Classifying Messages in Exchange 2007, Part 3
In the previous article in this series, I explained that message classifications are not exposed through Outlook by default. In this article I want to show you how you can expose message classifications to Outlook 2007 users.
Before I Begin
Before I get started, I want to point out that the technique that I am about to show you involves editing the registry. Editing the registry is dangerous, and making a mistake can destroy Windows and / or the applications that are running on the system. I therefore recommend making a full system backup before attempting what I am about to show you.
The .XML File Path
Now that I have made the lawyers happy with my disclaimer, let’s get started. In the previous article, I explained that you have to make Outlook aware of any classifications that you plan on using. You can accomplish this by exporting the message classifications to an .XML file, and then making that .XML file available to Outlook.
One of the first things that you will need to consider though is where you want to put the .XML file. You can place the .XML file anywhere that you want so long as the location meets two conditions. First, the location has to be accessible to the end user and to Outlook. Second, the location has to exist in such a way that you can enter a path to the location in the registry.
Of course this brings up the question of whether you should place the .XML file on a network share or on the local computer. To be perfectly honest, I haven’t quite decided which method is better. Microsoft supports both local and network paths, but recommends using a local path. Even so, there are advantages and disadvantages to each location.
The primary advantage to using a network path is manageability. If you point all of your network clients to a single network path, then you only have to maintain one copy of the .XML file. Any time that you need to add a new message classification, you will only have to update a single copy of the .XML file, rather than having to push the file to every single PC. Of course most organizations do not update their message classification file often enough for this to become a real issue once the organization has been using message classifications for a while, and has had time to figure out which classifications they really need.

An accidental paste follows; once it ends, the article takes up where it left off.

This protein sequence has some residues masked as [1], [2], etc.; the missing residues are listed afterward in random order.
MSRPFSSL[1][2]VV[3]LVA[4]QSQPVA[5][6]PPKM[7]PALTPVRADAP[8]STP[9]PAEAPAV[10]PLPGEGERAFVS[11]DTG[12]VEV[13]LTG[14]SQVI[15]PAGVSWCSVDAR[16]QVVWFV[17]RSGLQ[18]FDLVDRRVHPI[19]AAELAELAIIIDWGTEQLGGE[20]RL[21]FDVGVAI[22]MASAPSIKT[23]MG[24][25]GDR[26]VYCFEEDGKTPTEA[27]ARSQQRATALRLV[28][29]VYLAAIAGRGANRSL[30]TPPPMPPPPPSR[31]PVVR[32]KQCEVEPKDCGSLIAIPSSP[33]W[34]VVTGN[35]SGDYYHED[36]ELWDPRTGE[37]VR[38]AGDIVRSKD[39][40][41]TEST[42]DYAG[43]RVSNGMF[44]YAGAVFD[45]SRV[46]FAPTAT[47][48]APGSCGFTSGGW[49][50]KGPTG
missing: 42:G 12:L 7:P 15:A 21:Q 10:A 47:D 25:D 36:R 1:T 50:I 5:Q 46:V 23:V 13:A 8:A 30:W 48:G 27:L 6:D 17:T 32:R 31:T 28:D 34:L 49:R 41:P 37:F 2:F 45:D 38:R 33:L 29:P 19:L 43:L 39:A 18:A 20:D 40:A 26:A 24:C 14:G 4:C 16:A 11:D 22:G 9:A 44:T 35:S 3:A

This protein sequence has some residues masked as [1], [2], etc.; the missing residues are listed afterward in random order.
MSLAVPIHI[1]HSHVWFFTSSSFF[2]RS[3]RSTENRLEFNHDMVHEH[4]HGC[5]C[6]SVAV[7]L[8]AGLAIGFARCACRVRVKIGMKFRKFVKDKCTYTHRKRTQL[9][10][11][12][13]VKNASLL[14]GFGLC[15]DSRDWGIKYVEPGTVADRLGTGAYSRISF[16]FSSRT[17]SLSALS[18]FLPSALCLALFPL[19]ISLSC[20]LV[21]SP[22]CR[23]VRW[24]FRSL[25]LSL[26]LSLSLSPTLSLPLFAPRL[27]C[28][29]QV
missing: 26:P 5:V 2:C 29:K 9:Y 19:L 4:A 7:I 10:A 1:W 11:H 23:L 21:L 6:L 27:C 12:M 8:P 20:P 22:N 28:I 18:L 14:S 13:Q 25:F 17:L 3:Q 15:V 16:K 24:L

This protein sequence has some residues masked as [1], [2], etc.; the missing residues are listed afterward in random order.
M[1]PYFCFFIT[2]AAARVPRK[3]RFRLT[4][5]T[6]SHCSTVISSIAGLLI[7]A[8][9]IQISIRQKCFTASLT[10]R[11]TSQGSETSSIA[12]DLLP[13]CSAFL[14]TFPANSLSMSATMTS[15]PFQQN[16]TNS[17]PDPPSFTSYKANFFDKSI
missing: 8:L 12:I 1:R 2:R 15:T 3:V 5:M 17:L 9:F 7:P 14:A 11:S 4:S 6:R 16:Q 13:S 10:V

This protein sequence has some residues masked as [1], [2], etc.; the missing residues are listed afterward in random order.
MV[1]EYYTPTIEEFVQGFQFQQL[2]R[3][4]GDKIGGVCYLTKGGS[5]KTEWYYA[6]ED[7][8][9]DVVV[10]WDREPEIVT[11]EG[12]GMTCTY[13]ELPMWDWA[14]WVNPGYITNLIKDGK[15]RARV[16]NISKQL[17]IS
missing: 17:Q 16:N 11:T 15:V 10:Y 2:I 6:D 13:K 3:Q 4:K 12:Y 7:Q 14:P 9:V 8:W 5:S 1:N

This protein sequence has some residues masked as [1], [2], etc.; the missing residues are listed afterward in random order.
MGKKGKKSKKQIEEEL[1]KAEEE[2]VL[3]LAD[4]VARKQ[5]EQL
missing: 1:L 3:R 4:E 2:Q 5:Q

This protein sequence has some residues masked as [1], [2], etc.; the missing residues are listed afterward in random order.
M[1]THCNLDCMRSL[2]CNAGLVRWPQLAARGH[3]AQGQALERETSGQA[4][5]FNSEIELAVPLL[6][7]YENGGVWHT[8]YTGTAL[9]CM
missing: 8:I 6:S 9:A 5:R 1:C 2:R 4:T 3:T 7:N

The reason why Microsoft recommends keeping a local copy of the .XML file on each individual machine is because if the .XML file is stored on a network share, then the network connection can be a single point of failure. If the network connection were to go down, then users can continue to use Outlook in cached mode to read any E-mail messages that have already been delivered, and to compose new messages that will be sent when the connection becomes available again. However, unless the .XML file is stored locally, then the users won’t be able to classify messages or view existing classifications on messages that have already been delivered.
Editing the Registry
Regardless of which path you have chosen to use, there are three registry entries that you will need to create. All three reside at HKEY_CURRENT_USER\Software\Microsoft\Office\12.0\Common\Policy.
The first key that you will need to create is AdminClassificationPath. This key should contain the path to your .XML file. I will cover the .XML file in the next part of the article series, but for now, just call the file Classifications.XML.
Next, you will need to create a DWORD key named EnableClassifications, and set its value to 00000001. This is the key that actually makes message classifications available to Outlook 2007.
The third and final key that you will have to create is the TrustClassifications key. Again, this is a DWORD key, and you will need to set its value to 00000001. This key allows you to qualify the assertions made on classified messages that are being sent to recipients whose mailboxes reside on Exchange Servers that are running Exchange 2003 or an earlier version.
Keep in mind that these registry entries should only be made for users whose mailboxes reside on Exchange 2007 servers, and who are running Outlook 2007. You can see what the registry entries look like in Figure A.
Figure A This is what the necessary registry entries look like.
In this article, I have talked about the registry entries that you will need to create in order to make message classifications available to Outlook 2007 users. In the next article, I will conclude the series by showing you how to create the .XML file used by message classifications.
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